That’s between you, your doctor, and your Creator.

Nonetheless, I do support its decriminalization. If anything, it is no more harmful than the gallons of coffee, tons of cigarettes, and volumes of unhealthy prescription drugs we take without fear of penalty. Weed, on the other hand, has been used to lock up generations of Black and Brown people at shamefully disproportionate rates when compared to Whites.

So I welcome the movement to make weed legal. Blow on brothers and sisters.

Yet at the same time I am weary. As an elder has told me, whenever you put the word “industry” behind anything it is subject to be ravaged by the ills of capitalism. In America, capitalism is often mixed with white supremacy to make a bitches brew that tastes like Black disadvantage.

This came in sharp focus this past week in the heartbreaking case of Dallas police officer Amber Guyger who barged in the home of Botham Jean before killing him. Guyger allegedly believed that it was her apartment though mounds of evidence has materialized that she had to either be stupid or perhaps high out of her mind to reach such a conclusion.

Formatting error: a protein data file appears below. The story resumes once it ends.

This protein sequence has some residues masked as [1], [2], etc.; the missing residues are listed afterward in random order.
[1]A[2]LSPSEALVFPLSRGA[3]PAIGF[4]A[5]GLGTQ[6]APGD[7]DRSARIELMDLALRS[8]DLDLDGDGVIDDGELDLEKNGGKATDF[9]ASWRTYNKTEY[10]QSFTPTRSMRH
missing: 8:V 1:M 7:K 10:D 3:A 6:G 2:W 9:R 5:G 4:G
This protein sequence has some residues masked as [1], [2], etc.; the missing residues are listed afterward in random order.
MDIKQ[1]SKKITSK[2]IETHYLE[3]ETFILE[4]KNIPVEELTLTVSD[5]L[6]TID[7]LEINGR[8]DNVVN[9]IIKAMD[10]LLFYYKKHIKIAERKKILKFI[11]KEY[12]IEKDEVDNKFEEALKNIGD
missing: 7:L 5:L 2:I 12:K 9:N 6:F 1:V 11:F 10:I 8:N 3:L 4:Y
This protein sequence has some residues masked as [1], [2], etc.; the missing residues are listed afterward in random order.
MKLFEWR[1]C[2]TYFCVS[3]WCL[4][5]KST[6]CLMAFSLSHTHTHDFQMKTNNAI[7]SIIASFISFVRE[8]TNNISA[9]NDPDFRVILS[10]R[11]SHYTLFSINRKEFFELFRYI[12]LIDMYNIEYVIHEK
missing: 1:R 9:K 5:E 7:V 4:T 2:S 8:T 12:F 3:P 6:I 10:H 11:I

Speaking of such, in the investigation (if that’s what we want to call it), Dallas police executed a search warrant of Jean’s home that uncovered marijuana. Accusations that this is just part of a smear campaign were bolstered by the fact that news of the discovery occurred during Jean’s funeral when family and friends spoke volumes about his good character. Similarly, no warrant of for Guyger’s home had been revealed. Neither have details of her toxicology report.

This seems like a perfect case for the ostensibly liberal marijuana legalization community to rally behind. According to the USA Today, the industry generates more than $8 billion in annual revenues and donates hundreds of thousands of dollars to politicians. Just this past May, the Guardian reported that 200 industry leaders descended upon Washington to lobby political insiders.